Theatrical producer

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A theatrical producer is a person who oversees all aspects of mounting a theatre production. The producer manages the overall financial and managerial functions of a production or venue, raises or provides financial backing, and hires personnel for creative positions (writer, director, designers, composer, choreographer—and in some cases, performers).[1]

The independent producer usually initiates the production—finding the script and starting the process. The producer finds the director and pursues the primary goals, to balance and coordinate business and financial aspects in the service of the creative realization of the playwright's (and producer's) vision. This may include casting, but often only includes casting approval. The producer may secure funds for the production, either through their own company or by bringing investors into the production in a limited partnership agreement. In this business structure, the producer becomes the general partner with unlimited liability, and because of this, often brings in other general partners. The producer probably has optioned the play from the playwright, which includes rights to future production for film and television. The producer earns the right to future ventures because the original theatrical production enhances the value of an artistic property. This right to further options may be included in the royalty agreement. In other duties, the producer may work with theatrical agents, negotiate with unions, find other staff, secure the theatre and rehearsal hall, obtain liability and workers' compensation insurance, and post bonds with unions.

The producer handles the business and legal end of employing staff, as in any business entity. Hiring creative staff and teams generally involves the director and playwright's approval. The producer hires the production team, including the general manager, production manager, house manager, stage manager, etc., at their discretion. In many cases, contracts require that the producer use front of house staff (such as the house manager, box office, ushers, etc.) and backstage personnel (stage hands, electrician, carpenter, etc.) supplied by the theatre.

The producer creates and oversees the budget, sets ticket prices, chooses performance dates and times, and develops a marketing and advertising strategy for the production. Hiring a publicist and marketing team is one of the most important responsibilities of the producer. These teams are generally in place before the show is cast.

The producer collaborates with the director and all staff to plan a production timeline and deadlines for various aspects of the production to ensure a successful show opening and run. The producer and director oversee this timeline, with periodic re-assessment and modifications as needed.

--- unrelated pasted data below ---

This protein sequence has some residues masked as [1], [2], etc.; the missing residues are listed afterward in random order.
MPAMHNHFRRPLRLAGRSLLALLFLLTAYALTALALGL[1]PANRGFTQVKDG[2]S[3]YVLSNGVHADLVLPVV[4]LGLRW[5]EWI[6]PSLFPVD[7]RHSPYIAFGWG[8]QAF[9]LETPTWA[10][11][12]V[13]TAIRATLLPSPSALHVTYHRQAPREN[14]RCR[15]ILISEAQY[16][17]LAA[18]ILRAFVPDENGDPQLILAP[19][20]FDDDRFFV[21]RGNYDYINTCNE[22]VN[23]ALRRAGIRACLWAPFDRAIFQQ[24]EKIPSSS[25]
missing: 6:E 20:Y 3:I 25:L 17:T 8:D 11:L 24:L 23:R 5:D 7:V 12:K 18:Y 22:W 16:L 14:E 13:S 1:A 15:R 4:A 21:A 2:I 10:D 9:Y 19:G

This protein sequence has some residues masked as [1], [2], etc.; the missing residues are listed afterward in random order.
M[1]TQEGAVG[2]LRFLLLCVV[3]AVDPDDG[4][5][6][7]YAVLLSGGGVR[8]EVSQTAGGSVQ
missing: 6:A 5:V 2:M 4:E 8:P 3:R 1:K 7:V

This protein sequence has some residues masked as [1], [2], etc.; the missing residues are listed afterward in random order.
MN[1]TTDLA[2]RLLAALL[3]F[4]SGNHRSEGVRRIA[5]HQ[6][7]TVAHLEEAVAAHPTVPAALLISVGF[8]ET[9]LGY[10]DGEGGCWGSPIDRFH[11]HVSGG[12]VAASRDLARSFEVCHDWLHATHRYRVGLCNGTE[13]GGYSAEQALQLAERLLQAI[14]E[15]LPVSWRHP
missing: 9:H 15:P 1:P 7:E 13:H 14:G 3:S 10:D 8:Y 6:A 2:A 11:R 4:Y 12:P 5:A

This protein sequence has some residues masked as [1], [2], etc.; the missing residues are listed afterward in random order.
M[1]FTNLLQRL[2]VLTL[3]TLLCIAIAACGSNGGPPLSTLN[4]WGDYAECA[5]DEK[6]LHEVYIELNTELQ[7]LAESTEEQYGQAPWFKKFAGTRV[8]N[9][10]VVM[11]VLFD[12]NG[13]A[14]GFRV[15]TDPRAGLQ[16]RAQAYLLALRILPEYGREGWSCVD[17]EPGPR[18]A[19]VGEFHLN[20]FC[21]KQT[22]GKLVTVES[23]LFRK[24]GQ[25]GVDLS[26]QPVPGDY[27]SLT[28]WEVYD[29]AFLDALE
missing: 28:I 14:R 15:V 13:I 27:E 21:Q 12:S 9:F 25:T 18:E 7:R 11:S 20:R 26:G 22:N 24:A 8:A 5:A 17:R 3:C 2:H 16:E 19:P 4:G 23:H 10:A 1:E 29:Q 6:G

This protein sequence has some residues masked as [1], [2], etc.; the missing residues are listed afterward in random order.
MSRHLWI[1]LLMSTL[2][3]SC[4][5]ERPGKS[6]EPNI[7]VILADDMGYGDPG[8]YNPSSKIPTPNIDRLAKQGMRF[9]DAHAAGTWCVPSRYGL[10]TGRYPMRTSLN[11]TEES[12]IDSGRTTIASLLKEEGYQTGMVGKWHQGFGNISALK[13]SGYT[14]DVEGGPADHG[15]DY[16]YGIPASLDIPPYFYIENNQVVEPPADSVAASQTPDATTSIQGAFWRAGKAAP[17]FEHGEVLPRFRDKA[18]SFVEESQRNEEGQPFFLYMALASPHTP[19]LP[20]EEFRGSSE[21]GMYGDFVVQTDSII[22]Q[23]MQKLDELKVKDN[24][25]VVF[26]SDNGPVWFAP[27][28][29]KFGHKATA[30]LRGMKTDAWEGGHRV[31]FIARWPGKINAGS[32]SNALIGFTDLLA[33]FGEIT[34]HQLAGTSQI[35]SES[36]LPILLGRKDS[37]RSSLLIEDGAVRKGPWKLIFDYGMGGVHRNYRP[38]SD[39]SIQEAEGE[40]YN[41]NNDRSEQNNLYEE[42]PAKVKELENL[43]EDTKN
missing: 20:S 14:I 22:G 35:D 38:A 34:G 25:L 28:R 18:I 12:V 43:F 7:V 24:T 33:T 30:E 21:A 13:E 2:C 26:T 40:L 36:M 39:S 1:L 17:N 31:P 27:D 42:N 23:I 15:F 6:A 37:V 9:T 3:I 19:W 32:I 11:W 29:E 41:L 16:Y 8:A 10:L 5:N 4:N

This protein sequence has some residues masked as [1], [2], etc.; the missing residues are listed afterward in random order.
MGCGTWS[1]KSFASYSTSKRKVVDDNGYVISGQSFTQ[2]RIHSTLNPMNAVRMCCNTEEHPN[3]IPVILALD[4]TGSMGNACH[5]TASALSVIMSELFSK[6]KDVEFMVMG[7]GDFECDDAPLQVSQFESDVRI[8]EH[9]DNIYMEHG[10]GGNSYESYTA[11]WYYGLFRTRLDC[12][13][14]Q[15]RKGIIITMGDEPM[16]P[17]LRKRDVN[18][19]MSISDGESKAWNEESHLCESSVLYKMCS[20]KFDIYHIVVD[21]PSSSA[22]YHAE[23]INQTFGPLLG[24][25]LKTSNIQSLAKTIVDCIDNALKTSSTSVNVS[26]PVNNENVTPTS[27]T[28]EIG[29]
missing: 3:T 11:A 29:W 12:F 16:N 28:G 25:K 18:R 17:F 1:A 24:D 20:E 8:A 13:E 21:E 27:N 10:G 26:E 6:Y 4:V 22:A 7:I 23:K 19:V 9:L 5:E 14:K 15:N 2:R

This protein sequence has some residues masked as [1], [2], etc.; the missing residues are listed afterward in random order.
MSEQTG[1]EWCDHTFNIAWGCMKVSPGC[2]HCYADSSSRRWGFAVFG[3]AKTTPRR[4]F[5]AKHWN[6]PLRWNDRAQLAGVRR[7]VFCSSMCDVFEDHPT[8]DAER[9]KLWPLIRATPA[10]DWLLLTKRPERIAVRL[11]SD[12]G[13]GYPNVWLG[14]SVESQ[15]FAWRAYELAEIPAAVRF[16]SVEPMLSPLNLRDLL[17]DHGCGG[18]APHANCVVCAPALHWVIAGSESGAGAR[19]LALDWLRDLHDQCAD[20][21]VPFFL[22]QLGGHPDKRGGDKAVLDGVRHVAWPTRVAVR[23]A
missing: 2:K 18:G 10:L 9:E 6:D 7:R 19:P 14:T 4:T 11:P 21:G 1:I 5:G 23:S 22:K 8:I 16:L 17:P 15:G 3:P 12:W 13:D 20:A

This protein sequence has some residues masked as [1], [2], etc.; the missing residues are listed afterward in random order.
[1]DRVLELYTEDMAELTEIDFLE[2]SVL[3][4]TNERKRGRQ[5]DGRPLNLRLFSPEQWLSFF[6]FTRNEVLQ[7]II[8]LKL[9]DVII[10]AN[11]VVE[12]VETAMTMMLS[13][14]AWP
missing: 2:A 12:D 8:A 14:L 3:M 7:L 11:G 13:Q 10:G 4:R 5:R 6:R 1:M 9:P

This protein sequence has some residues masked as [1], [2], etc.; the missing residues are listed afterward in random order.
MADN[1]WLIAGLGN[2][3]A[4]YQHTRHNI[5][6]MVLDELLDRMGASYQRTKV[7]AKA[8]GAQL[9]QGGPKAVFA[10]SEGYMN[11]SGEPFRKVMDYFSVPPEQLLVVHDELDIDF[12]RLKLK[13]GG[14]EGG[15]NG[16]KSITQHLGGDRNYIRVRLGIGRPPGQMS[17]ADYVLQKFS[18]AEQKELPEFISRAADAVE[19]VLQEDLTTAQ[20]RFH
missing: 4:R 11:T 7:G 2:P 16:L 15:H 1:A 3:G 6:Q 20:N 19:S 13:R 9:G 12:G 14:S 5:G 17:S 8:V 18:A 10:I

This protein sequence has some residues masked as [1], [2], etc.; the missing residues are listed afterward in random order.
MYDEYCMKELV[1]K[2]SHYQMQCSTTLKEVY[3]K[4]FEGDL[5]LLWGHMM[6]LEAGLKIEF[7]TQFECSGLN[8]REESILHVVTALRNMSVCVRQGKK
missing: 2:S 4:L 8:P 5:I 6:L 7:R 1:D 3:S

The producer hires accountants, and perhaps already has legal representation. This is important, because of the liability issues mentioned above. All bills, including payroll, must be paid on time, and taxes must be paid. The producer oversees the budget. The theatre owner provides box office services and turns over net ticket sales revenue. If sales fall under a set minimum level, the unprofitable show may close. If ticket sales are good and the show makes a profit, the producer may get 50% of the net profit, the other 50% going to the investors. Statistically, highly successful shows with big profits are the exception. Independent commercial production is a high risk business.

Another kind of producer is the non-independent, or line producer, who facilitates other people's projects. A repertory or repertoire or festival or non-profit or amateur organization, in most cases, uses a managing director, and creative decisions fall to the artistic director. In theatres with no managing director, artistic directors often use the title producing artistic director or managing artistic director, to indicate a higher level of responsibility.

In the commercial world of Broadway, New York and West End, London and touring, both nationally and internationally, producers are expected to be active members of the team, and their names appear above the show title. However, many "producers" are really investors or the theatre owner, and claim no say in running the production. A producer credit occasionally applies to people who perform special important services, such as finding a theatre or a star—but normally, the credit for such roles is associate producer. The producer works closely with the production team and cast to make all final decisions. The producer, ultimately, is one of the most important roles in a theatrical production.

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Reference List[edit]

  1. ^ Practical Theatre: A Post-16 Approach, by Sally Mackey